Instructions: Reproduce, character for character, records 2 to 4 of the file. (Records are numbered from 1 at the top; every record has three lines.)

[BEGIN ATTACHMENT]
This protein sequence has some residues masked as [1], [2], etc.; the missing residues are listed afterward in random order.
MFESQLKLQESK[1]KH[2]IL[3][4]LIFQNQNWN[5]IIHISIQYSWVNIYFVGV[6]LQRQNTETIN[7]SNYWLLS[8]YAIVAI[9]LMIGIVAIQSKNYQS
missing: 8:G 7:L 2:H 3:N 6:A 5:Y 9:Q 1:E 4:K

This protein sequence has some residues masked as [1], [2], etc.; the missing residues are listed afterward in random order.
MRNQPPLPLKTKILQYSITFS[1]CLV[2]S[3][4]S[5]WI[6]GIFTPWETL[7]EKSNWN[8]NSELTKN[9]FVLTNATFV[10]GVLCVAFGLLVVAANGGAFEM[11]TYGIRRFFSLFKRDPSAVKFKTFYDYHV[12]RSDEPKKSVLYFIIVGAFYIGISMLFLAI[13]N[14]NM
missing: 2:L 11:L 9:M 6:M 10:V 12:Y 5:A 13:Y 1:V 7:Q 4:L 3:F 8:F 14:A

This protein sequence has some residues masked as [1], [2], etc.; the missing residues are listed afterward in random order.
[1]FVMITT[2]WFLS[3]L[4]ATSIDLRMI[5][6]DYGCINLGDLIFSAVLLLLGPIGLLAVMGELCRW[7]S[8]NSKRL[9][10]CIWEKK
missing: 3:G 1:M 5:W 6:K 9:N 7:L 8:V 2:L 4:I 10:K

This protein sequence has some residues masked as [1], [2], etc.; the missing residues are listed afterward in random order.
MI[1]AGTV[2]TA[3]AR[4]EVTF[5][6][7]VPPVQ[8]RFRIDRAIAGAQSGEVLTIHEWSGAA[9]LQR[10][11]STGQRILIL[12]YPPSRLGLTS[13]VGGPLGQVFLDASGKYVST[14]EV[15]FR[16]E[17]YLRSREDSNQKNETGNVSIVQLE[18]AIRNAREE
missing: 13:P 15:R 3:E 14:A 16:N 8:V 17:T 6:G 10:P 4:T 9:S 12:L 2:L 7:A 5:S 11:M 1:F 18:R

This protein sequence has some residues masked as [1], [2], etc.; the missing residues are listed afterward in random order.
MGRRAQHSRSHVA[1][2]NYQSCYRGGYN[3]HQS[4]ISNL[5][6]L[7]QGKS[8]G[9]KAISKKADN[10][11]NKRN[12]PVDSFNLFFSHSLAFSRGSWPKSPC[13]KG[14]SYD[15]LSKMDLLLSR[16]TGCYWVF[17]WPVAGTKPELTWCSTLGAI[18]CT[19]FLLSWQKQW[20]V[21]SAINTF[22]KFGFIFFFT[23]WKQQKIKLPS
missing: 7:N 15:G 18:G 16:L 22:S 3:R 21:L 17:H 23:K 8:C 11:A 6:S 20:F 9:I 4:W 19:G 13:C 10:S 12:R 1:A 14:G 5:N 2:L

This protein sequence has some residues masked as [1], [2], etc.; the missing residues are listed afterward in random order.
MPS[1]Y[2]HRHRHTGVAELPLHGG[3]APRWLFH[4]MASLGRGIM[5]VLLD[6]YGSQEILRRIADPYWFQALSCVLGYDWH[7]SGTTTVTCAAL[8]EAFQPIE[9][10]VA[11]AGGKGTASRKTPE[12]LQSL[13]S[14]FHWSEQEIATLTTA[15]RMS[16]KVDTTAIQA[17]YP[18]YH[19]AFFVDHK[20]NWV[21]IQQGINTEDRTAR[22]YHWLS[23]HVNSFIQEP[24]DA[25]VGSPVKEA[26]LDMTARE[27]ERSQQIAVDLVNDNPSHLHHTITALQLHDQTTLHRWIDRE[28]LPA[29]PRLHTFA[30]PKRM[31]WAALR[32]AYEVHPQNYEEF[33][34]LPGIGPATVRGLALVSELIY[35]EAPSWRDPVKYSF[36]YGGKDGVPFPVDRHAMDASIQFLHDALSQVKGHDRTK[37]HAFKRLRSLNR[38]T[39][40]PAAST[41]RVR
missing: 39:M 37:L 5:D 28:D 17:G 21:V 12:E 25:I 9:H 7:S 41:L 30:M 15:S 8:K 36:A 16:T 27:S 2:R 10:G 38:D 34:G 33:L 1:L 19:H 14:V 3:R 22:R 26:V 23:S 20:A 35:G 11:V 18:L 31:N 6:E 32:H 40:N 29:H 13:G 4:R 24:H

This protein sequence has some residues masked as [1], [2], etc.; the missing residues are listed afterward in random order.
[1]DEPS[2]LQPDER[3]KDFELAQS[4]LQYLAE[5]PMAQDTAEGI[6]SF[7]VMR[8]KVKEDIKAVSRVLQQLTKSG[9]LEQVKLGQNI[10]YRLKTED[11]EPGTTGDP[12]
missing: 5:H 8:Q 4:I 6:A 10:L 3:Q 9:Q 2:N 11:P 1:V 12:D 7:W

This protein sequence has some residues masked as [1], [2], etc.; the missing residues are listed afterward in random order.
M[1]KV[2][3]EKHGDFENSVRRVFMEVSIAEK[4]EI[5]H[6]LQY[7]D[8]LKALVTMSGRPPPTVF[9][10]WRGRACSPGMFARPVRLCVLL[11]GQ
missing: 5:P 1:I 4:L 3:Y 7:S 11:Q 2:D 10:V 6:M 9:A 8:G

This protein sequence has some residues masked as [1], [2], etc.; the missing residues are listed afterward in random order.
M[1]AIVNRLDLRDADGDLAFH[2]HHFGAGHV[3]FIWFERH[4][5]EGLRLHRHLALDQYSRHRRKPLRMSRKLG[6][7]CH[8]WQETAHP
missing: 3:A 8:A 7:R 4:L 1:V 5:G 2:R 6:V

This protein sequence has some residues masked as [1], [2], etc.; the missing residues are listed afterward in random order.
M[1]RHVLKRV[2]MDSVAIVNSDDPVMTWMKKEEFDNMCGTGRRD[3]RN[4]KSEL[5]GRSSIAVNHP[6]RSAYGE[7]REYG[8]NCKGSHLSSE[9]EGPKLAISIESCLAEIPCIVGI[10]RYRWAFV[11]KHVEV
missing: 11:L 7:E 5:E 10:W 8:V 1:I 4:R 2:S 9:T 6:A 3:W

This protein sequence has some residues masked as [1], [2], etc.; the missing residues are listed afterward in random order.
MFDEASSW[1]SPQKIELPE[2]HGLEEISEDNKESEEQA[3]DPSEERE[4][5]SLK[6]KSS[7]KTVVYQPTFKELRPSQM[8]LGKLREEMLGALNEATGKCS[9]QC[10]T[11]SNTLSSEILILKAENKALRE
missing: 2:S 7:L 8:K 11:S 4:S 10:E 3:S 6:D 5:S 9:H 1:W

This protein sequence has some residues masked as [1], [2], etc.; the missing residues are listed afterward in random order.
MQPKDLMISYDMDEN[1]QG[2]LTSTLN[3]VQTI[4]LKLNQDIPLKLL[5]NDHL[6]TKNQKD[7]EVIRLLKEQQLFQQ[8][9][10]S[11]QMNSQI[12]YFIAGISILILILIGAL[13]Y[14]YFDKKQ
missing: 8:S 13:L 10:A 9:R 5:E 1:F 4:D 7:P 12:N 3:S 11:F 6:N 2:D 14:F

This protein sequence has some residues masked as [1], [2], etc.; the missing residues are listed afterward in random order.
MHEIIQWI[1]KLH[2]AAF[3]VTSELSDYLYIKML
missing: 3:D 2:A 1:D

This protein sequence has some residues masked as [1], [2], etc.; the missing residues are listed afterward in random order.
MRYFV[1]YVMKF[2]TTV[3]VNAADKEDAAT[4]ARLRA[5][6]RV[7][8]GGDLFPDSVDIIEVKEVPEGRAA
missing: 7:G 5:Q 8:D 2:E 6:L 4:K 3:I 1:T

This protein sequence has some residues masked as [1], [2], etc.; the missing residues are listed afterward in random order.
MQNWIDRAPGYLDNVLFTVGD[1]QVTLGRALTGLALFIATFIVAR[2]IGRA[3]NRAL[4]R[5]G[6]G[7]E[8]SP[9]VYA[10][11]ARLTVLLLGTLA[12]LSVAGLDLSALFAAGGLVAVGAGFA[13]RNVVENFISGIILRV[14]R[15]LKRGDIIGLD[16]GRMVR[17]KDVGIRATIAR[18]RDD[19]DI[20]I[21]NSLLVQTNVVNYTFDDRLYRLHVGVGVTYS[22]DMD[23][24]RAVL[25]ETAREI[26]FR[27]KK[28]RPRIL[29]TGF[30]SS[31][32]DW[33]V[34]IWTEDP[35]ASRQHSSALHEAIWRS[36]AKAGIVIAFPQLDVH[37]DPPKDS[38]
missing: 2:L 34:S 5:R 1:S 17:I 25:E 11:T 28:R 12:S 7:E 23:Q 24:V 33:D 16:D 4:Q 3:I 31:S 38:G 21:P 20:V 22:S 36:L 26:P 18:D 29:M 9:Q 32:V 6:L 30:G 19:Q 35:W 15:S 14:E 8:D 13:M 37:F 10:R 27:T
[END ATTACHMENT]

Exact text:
This protein sequence has some residues masked as [1], [2], etc.; the missing residues are listed afterward in random order.
MRNQPPLPLKTKILQYSITFS[1]CLV[2]S[3][4]S[5]WI[6]GIFTPWETL[7]EKSNWN[8]NSELTKN[9]FVLTNATFV[10]GVLCVAFGLLVVAANGGAFEM[11]TYGIRRFFSLFKRDPSAVKFKTFYDYHV[12]RSDEPKKSVLYFIIVGAFYIGISMLFLAI[13]N[14]NM
missing: 2:L 11:L 9:M 6:M 10:V 12:Y 5:A 13:Y 1:V 7:Q 4:L 3:F 8:F 14:A

This protein sequence has some residues masked as [1], [2], etc.; the missing residues are listed afterward in random order.
[1]FVMITT[2]WFLS[3]L[4]ATSIDLRMI[5][6]DYGCINLGDLIFSAVLLLLGPIGLLAVMGELCRW[7]S[8]NSKRL[9][10]CIWEKK
missing: 3:G 1:M 5:W 6:K 9:N 7:L 8:V 2:L 4:I 10:K

This protein sequence has some residues masked as [1], [2], etc.; the missing residues are listed afterward in random order.
MI[1]AGTV[2]TA[3]AR[4]EVTF[5][6][7]VPPVQ[8]RFRIDRAIAGAQSGEVLTIHEWSGAA[9]LQR[10][11]STGQRILIL[12]YPPSRLGLTS[13]VGGPLGQVFLDASGKYVST[14]EV[15]FR[16]E[17]YLRSREDSNQKNETGNVSIVQLE[18]AIRNAREE
missing: 13:P 15:R 3:E 14:A 16:N 8:V 17:T 6:G 10:P 4:T 9:S 12:L 2:L 7:A 5:S 11:M 1:F 18:R